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(DM 304) The Roman Colosseum

Price: $20.90
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Product Description

The Colosseum remains a major landmark of Rome. When built the structure was over 150 feet high, 1,929 feet around, and the largest amphitheater in the Empire. Gladiatorial games, wild animal hunts, and sea battles were seen by 50,000 spectators. The gladiatorial games ended in the fourth century. In 525 A.D. the last wild animal hunts in the Colosseum were performed by a son-in-law of Theodoric the Great.

The Roman emperor Vespasian began construction of the Colosseum in 72 A.D. His son, the emperor Titus, completed and dedicated the great Flavian Amphitheater in 80 A.D.

The Colosseum's exterior was made of limestone. The interior was made of brick, porous limestone, and marble. The great arena was made of wood, covered with cloth and sand. Below the arena floor were underground walkways, stalls, and pens for the combatants and wild animals. A 16.5 foot wall surrounded the arena to protect spectators from the wild animals.

Colosseum seating was based upon Roman classes. The emperor and his retinue were seated on a podium just above the protective wall. The remaining seating area or cavea was divided into three ranks: the lowest rank for the knights; the second rank for wealthy citizens; and the top for general spectators.
 
The best representations of the Colosseum appear on contemporary Roman coins. These include a sestertius celebrating Titus' dedication in 80 A.D. (See DM 228 The Gladiators).  In 223 A.D. Severus Alexander issued several coins commemorating the Colosseum's reopening after lightening damage. In 240 A.D. Gordian III issued a large commemorative coin celebrating the restoration begun by Elagabalius in 238 A.D.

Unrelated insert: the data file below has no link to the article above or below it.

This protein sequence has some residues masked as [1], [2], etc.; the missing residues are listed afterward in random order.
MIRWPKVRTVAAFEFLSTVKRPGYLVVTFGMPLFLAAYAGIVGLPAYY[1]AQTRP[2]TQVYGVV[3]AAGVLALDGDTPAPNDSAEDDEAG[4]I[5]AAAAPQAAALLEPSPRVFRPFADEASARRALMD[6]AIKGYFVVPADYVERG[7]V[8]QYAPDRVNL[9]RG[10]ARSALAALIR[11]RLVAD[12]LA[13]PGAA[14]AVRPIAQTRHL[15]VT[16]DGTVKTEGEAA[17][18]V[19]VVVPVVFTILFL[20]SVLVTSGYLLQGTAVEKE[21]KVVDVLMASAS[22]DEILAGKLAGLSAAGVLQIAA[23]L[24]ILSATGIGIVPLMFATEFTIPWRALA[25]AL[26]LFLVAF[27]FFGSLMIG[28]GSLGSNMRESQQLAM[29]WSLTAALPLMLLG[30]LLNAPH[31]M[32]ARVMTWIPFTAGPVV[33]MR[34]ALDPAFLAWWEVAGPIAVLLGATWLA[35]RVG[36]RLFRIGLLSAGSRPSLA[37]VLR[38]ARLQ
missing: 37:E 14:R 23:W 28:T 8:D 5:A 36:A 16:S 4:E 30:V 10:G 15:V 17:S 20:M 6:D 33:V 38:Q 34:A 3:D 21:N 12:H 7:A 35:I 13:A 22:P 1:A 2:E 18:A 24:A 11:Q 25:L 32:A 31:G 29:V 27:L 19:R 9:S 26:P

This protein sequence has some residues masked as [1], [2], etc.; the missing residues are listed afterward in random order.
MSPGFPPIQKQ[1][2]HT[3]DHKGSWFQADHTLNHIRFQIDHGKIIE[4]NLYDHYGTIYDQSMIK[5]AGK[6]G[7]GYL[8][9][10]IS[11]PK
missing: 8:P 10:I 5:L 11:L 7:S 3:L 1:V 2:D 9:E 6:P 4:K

This historical set includes three coins. The first, is a gold aureus struck by Vespasian. The obverse shows Vespasian facing right. The reverse shows Pax facing left holding an olive branch and a caduceus. (Van Meter 18/4). The second gold coin shows the emperor Titus facing right. The reverse shows Venus with back to viewer, standing right holding a helmet and transverse spear and resting on a  column. (Sear 2489)

The third large coin, is a replica of a medallion of the Colosseum. The obverse shows Gordian III bare headed facing left with a spear and shield. The reverse shows the Colosseum. The inside shows a man on an elephant opposing a wild animal. Also shown is the 16.5 foot wall; the triangular dais of the Roman emperor; and three ranks of spectators.  Around the top of the Colosseum is the wood frame of the roof.
On the extreme left of the Colosseum is the 98 foot statue of the Colossus Solis next to the Meta Sudans fountain. On the right side of the Colosseum is a two story portico.

While stands the Colosseum, Rome shall stand.
When falls the Colosseum, Rome shall fall.
And when Rome falls –
so shall the world. -Shakespeare

Manufacturer Description

The Colosseum stays a significant landmark of Rome. When developed the structure was over 150 feet high, 1,929 feet around, and the biggest amphitheater in the Empire. Gladiatorial games, wild animal hunts, and sea battles were seen by 50,000 viewers. The gladiatorial games ended in the fourth century. The best representations of the Colosseum appear on contemporary Roman coins. In 223 A.D. Severus Alexander provided a number of coins memorializing the Colosseum's resuming after lightening damage. The second gold coin reveals the emperor Titus facing. The third large coin, is a replica of a medallion of the Colosseum. The reverse reveals the Colosseum. Around the top of the Colosseum is the wood frame of the roof. On the extreme left of the Colosseum is the 98 foot statue of the Colossus Solis next to the Meta Sudans fountain. On the ideal side of the Colosseum is a two story portico.

Product Features

  • Coins of Roman Colosseum
  • Includes Detailed Descriptions
  • Historical Roman Replica Coin Set
  • Cast in Lead Free Pewter
  • Coins Marked COPY on Reverse
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